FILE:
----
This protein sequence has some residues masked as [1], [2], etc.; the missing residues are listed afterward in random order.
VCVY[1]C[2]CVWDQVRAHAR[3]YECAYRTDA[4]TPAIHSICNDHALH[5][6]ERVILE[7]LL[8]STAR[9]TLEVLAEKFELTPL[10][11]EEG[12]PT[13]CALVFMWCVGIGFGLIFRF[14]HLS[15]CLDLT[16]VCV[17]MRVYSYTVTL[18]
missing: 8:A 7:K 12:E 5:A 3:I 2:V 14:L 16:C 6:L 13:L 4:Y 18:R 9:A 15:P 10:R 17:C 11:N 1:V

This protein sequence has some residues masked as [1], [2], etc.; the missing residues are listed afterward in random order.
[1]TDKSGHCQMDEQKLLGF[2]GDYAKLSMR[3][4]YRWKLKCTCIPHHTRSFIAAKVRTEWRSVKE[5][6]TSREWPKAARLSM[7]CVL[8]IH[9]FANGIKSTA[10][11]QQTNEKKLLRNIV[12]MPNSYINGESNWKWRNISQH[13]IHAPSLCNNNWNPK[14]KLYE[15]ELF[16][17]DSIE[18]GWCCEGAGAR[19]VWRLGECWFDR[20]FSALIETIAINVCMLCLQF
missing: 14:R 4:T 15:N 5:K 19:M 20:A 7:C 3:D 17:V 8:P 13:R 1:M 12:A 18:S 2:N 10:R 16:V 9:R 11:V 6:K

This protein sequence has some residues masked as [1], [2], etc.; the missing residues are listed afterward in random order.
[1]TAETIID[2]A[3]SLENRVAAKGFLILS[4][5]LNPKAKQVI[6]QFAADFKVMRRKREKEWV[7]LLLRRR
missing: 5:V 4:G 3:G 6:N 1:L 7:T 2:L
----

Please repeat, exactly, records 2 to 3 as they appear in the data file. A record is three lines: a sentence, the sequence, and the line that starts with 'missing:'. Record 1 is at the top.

This protein sequence has some residues masked as [1], [2], etc.; the missing residues are listed afterward in random order.
[1]TDKSGHCQMDEQKLLGF[2]GDYAKLSMR[3][4]YRWKLKCTCIPHHTRSFIAAKVRTEWRSVKE[5][6]TSREWPKAARLSM[7]CVL[8]IH[9]FANGIKSTA[10][11]QQTNEKKLLRNIV[12]MPNSYINGESNWKWRNISQH[13]IHAPSLCNNNWNPK[14]KLYE[15]ELF[16][17]DSIE[18]GWCCEGAGAR[19]VWRLGECWFDR[20]FSALIETIAINVCMLCLQF
missing: 14:R 4:T 15:N 5:K 19:M 20:A 7:C 3:D 17:V 8:P 13:R 1:M 12:A 18:S 2:N 10:R 16:V 9:R 11:V 6:K

This protein sequence has some residues masked as [1], [2], etc.; the missing residues are listed afterward in random order.
[1]TAETIID[2]A[3]SLENRVAAKGFLILS[4][5]LNPKAKQVI[6]QFAADFKVMRRKREKEWV[7]LLLRRR
missing: 5:V 4:G 3:G 6:N 1:L 7:T 2:L